Three years ago, in the jungles of Costa Rica, 31 women came together to give a voice to my poem, “I Will Never be a Well-Behaved Woman.”
The poem, published in 2015, has over 930,000 views and 300,000 plus shares. I always knew this was a piece that wanted to be made into a film.
This is the third spoken word poetry film I have made. Making these films has been incredibly important in helping women reclaim their narrative and power, and by doing so, they can rebalance and heal our world.
I also wrote the poem in Costa Rica.
I was volunteering at a butterfly garden in exchange for food and board at the time. I was broke and starting to pursue my dream. I rented my cabin out on the Sunshine Coast a few months before because I couldn’t afford to live in Canada and my spirit couldn’t afford to pour black coffee into the mugs of rednecks one more day of my life.
I lived in a tiny, dusty town on the coastline of a peninsula of Costa Rica because I was thirsty for experiences and a different way of life. I knew writing was my way, but was still working on my emotional relationship with money and my worth. I had poems and articles with millions of views, but couldn’t figure out how to capitalize on it or support myself.
I’d pick grass on hillsides for caterpillars and feed large, blue butterflies papaya and pineapple in the afternoon. I was making a few bucks here and there to cover my other costs of living—I pitter-pattered away at my dream, writing 14-17 articles and poems a month for wellness publications. It was my second beginning. My first beginning was when I walked away from Edmonton, where I sold condos in a life that wasn’t mine.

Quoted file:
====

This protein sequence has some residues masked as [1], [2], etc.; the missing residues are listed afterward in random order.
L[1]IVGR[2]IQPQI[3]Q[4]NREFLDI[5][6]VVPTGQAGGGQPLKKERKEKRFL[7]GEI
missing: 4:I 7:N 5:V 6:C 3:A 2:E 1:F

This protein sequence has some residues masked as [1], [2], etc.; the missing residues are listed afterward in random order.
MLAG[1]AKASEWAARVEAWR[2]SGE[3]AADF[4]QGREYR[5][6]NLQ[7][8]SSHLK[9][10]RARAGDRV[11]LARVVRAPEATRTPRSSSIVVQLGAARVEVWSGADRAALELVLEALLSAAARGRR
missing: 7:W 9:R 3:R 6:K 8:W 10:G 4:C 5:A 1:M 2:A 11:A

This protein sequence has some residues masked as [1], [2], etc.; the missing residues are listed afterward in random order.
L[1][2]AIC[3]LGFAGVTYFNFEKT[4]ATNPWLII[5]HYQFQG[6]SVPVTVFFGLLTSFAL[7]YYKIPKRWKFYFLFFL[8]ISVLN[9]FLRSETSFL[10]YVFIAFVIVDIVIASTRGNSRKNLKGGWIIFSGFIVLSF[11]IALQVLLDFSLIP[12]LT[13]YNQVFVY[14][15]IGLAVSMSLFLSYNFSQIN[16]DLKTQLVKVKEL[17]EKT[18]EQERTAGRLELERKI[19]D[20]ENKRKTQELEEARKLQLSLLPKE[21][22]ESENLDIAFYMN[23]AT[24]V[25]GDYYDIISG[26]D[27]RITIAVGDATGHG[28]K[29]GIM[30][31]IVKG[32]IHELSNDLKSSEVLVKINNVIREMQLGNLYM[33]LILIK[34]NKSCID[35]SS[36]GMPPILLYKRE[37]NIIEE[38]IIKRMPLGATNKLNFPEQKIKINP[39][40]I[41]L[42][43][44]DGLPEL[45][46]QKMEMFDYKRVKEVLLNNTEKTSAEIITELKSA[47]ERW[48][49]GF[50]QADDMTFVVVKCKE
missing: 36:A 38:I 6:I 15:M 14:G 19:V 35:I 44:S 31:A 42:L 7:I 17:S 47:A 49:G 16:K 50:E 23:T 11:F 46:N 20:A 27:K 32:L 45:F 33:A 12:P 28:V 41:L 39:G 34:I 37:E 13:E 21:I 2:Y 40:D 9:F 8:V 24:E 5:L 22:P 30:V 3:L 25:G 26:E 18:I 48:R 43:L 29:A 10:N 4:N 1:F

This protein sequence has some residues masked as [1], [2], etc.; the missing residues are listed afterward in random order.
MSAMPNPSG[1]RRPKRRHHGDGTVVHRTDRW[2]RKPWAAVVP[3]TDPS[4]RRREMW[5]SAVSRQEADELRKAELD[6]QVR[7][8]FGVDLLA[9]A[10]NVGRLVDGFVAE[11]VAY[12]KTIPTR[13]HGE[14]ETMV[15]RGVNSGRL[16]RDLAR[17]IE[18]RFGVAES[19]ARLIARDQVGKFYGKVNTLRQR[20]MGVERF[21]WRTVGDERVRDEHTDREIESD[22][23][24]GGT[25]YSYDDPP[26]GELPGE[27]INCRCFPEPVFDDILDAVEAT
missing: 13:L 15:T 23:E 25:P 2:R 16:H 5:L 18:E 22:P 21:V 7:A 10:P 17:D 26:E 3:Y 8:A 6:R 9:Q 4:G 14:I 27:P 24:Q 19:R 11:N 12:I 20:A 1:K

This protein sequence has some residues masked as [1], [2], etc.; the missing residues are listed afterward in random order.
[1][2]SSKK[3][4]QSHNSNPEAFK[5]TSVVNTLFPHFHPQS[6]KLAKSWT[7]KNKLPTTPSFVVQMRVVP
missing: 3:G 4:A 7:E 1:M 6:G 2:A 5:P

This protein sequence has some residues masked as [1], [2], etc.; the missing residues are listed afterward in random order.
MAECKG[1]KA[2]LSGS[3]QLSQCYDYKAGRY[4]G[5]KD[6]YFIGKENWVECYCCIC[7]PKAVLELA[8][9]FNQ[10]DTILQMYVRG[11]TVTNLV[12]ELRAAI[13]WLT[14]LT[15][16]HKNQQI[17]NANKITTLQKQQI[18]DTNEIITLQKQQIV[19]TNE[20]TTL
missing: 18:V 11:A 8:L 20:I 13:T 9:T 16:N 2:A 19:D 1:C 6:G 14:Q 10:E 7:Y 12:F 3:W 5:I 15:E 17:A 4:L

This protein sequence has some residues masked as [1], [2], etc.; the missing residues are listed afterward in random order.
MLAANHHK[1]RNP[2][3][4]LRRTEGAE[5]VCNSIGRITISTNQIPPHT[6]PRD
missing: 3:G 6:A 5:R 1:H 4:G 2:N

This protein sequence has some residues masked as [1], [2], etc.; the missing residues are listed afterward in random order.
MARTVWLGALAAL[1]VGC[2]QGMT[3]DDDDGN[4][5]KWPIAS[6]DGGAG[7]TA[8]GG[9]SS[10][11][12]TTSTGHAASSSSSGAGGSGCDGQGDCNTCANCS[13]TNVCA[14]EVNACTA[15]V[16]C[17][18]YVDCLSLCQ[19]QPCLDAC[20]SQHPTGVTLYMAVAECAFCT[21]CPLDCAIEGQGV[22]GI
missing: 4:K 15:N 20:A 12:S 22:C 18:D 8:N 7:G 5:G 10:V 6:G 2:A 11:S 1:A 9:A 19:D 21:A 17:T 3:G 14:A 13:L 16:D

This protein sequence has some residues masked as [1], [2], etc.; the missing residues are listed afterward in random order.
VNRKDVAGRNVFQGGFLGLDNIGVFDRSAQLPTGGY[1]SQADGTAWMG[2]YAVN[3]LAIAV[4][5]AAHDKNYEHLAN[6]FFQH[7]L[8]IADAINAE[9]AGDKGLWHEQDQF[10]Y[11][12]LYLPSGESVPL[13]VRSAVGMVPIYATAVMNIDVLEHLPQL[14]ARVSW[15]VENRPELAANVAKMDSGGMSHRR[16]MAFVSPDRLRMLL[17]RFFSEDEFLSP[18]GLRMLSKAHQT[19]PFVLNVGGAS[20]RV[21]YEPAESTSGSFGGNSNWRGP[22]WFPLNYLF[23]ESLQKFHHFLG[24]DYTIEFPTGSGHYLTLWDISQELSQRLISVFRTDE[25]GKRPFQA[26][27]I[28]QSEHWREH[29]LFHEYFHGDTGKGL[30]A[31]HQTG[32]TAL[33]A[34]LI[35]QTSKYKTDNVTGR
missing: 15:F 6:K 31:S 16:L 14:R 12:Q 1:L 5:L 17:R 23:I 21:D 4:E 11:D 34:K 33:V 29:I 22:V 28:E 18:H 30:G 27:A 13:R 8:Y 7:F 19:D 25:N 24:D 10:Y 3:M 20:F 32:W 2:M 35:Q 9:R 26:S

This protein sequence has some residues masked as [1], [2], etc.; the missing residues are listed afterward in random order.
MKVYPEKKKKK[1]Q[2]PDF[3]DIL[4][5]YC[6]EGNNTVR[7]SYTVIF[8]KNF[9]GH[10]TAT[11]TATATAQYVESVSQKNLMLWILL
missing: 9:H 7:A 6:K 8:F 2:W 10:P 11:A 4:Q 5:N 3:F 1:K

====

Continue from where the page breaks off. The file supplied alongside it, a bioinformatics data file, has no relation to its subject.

“I Will Never be a Well-Behaved Woman” was written after one of the most beautiful nights of my life. I smile when I read these lines and remember walking home smelling like the ash of fire and romance:
“I would rather swim naked with bioluminescence, have it fall like fireflies from my hair, my breasts, my back.
I would rather do handstands naked in the moonlight when no one’s watching than pick bridesmaid dresses.
I would rather drink seven-year-old rum from a sandy bottle, smell of smoke and ash than sit in church.”
I met a smouldering European filmmaker and spent the night engrossed in rum and smoke before skinny-dipping under the moon with the most vivid and alive bioluminescence I’ve ever seen—I remember standing up out of the water and looking down at my body and seeing large, white sparkles falling off of my breasts in the night air. I have never seen bioluminescent that bright or bold—standing away from the water as who they are, unashamed. It was like a bloody Kerouac novel.
Rereading this poem tonight, I am visited by the wildness and freedom from this part of my life. I wasn’t sure I had yet succeeded at building my own box—but I had left the matrix and that was enough to call other women forward.
There are so many voices telling women who they need to be and what boxes they need to check.
I continue to create and direct these films because I want women to know there is no “right” way to live.
We must build our own boxes and know that what our spirit cries for is true.